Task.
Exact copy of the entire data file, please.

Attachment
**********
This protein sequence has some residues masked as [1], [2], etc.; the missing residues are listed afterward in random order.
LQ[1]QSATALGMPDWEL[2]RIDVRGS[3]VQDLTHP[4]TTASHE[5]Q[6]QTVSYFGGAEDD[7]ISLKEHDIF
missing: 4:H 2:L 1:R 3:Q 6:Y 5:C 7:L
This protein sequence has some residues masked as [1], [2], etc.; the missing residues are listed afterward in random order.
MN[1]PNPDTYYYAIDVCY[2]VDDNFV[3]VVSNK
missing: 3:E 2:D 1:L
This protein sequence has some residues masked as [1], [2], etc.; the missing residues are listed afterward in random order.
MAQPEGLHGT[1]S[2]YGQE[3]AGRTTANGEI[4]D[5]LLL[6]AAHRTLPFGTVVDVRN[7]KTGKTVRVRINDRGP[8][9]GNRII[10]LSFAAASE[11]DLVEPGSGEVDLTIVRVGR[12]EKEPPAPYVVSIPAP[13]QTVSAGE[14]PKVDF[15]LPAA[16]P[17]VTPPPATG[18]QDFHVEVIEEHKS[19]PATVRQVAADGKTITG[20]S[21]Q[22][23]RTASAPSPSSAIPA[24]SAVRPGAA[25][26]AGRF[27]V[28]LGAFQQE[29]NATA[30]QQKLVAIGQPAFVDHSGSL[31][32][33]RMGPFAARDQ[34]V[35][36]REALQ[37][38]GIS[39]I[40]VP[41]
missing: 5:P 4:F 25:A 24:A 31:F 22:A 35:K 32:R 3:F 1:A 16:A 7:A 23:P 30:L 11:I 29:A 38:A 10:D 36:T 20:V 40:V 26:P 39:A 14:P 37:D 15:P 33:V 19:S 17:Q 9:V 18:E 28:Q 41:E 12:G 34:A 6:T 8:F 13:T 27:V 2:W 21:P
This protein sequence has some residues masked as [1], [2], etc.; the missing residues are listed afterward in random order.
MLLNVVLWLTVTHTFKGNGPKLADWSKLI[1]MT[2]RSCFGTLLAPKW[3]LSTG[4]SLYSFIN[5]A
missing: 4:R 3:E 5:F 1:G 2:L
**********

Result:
This protein sequence has some residues masked as [1], [2], etc.; the missing residues are listed afterward in random order.
LQ[1]QSATALGMPDWEL[2]RIDVRGS[3]VQDLTHP[4]TTASHE[5]Q[6]QTVSYFGGAEDD[7]ISLKEHDIF
missing: 4:H 2:L 1:R 3:Q 6:Y 5:C 7:L
This protein sequence has some residues masked as [1], [2], etc.; the missing residues are listed afterward in random order.
MN[1]PNPDTYYYAIDVCY[2]VDDNFV[3]VVSNK
missing: 3:E 2:D 1:L
This protein sequence has some residues masked as [1], [2], etc.; the missing residues are listed afterward in random order.
MAQPEGLHGT[1]S[2]YGQE[3]AGRTTANGEI[4]D[5]LLL[6]AAHRTLPFGTVVDVRN[7]KTGKTVRVRINDRGP[8][9]GNRII[10]LSFAAASE[11]DLVEPGSGEVDLTIVRVGR[12]EKEPPAPYVVSIPAP[13]QTVSAGE[14]PKVDF[15]LPAA[16]P[17]VTPPPATG[18]QDFHVEVIEEHKS[19]PATVRQVAADGKTITG[20]S[21]Q[22][23]RTASAPSPSSAIPA[24]SAVRPGAA[25][26]AGRF[27]V[28]LGAFQQE[29]NATA[30]QQKLVAIGQPAFVDHSGSL[31][32][33]RMGPFAARDQ[34]V[35][36]REALQ[37][38]GIS[39]I[40]VP[41]
missing: 5:P 4:F 25:A 24:A 31:F 22:A 35:K 32:R 3:F 1:A 16:A 7:A 23:P 30:L 11:I 29:A 38:A 10:D 36:T 20:V 40:V 26:P 39:A 14:P 37:D 15:P 33:V 19:S 17:Q 9:V 18:E 28:Q 41:E 12:G 34:A 6:T 8:F 13:T 27:V 2:W 21:P
This protein sequence has some residues masked as [1], [2], etc.; the missing residues are listed afterward in random order.
MLLNVVLWLTVTHTFKGNGPKLADWSKLI[1]MT[2]RSCFGTLLAPKW[3]LSTG[4]SLYSFIN[5]A
missing: 4:R 3:E 5:F 1:G 2:L